Application to High Court with a View to Discontinuing or Defer Ring Industrial Action Which En Dangers Lives, Imperils National Security, etc.

Part of Orders of the Day — Trade Union and Labour Relations Bill – in the House of Commons at 12:00 am on 10th July 1974.

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Photo of Mr Tom King Mr Tom King , Bridgwater 12:00 am, 10th July 1974

I rise briefly to support my hon. Friend the Member for Basingstoke (Mr. Mitchell). I am sorry that he did not receive more attention from some of the less serious hon. Members in moving what I regard as an important new clause. My hon. Friend set out the arguments clearly for what is by any standards an ample new clause. It can be seen that it provides a power that is properly circumscribed and subject to proper constraints and that it would be foolish of the House not to provide such power for the Secretary of State.

There are occasions of which we are all aware when the settlement of a dispute runs up against the clock and only in the latter stages of the dispute do the two sides get down to serious negotiation. If there were the risk of a dispute, a stoppage or an interruption of the seriousness that my hon. Friend has described, and which is well described in the clause, which could imperil life and present a threat to national security—such circumstances could involve the whole nation and our responsibility as a Parliament—we would wish to see negotiators provided with extra time in which to continue their work and hopefully arrive at a solution. In the new clause we have changed the length of time. We think there is a strong argument for saying that the original provision of 60 days was too long.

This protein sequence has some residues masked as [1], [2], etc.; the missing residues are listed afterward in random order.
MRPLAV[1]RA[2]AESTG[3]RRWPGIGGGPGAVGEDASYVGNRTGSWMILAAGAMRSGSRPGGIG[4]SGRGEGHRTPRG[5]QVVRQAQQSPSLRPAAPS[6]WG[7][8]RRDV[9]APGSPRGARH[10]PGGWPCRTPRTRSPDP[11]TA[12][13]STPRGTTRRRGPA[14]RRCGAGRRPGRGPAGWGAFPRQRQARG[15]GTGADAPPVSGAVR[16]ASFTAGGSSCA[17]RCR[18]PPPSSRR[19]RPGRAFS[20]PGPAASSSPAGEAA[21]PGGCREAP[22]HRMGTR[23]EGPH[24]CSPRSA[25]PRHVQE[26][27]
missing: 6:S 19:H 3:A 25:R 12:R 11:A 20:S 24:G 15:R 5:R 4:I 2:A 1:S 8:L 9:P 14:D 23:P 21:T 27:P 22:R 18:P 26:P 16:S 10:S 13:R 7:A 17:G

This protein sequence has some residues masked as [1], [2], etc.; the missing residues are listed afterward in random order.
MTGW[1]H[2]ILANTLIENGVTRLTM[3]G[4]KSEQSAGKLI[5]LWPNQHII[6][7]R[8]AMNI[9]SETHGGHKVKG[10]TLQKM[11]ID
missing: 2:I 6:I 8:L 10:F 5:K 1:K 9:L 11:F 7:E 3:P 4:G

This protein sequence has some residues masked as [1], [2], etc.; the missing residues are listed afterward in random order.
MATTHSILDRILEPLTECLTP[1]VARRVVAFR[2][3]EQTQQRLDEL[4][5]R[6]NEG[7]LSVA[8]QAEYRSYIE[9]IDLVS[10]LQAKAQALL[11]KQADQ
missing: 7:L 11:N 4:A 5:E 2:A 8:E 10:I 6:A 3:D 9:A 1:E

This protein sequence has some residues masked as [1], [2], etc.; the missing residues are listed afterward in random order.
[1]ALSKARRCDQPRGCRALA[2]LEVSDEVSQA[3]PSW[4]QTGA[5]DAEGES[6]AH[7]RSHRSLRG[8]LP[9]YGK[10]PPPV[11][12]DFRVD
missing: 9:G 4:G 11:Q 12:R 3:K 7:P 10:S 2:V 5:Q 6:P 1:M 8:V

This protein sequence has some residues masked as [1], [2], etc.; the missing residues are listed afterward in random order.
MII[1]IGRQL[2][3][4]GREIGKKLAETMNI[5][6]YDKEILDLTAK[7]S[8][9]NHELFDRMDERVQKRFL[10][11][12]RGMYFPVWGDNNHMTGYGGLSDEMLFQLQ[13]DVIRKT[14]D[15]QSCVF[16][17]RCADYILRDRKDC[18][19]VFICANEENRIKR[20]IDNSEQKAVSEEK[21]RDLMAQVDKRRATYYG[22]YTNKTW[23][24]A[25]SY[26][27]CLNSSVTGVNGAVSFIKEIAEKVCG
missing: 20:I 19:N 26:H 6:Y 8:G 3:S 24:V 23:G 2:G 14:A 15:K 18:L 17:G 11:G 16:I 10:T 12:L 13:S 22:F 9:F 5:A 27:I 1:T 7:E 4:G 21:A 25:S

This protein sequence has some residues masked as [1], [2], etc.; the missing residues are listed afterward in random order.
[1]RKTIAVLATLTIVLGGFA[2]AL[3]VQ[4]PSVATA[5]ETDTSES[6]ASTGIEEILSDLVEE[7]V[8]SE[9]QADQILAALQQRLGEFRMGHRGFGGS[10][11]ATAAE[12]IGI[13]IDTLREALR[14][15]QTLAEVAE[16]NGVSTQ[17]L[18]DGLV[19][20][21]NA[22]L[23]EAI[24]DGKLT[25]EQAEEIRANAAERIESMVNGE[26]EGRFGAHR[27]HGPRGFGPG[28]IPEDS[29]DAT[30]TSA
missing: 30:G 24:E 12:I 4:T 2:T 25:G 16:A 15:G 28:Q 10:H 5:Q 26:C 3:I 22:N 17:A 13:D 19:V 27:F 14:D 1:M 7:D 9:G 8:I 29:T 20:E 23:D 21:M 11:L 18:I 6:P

9.15 p.m.

There is a problem of acceptance by union negotiators and members in the type of situation we are dealing with. Thirty days may seem a more acceptable interruption than 60 days. It is not unreasonable to expect industrial action to be suspended for that period. It is not linked to a ballot. I share the reservations of my hon. Friend the Member for Basingstoke about the disadvantages of a ballot. This is not a substantial change or a radical alteration. It is merely a useful additional power which could be held by the Secretary of State in the national interest. He could use it only if it was conductive to the settlement of a dispute.

Obviously, many hon. Members will say that there will be many occasions when such a provision will not help. In that event it would not apply. There are, however, occasions when a little extra time could help to prevent a damaging dispute. The proposal is properly circumscribed in that not only does the Secretary of State have to be satisfied that it would be helpful but he has to persuade an independent High Court judge.

It would represent no fundamental change of ground for the Government to accept the new clause. It is a useful additional power which could be of real benefit to the nation in certain circumstances when there could otherwise be extremely damaging, dangerous and disruptive disputes.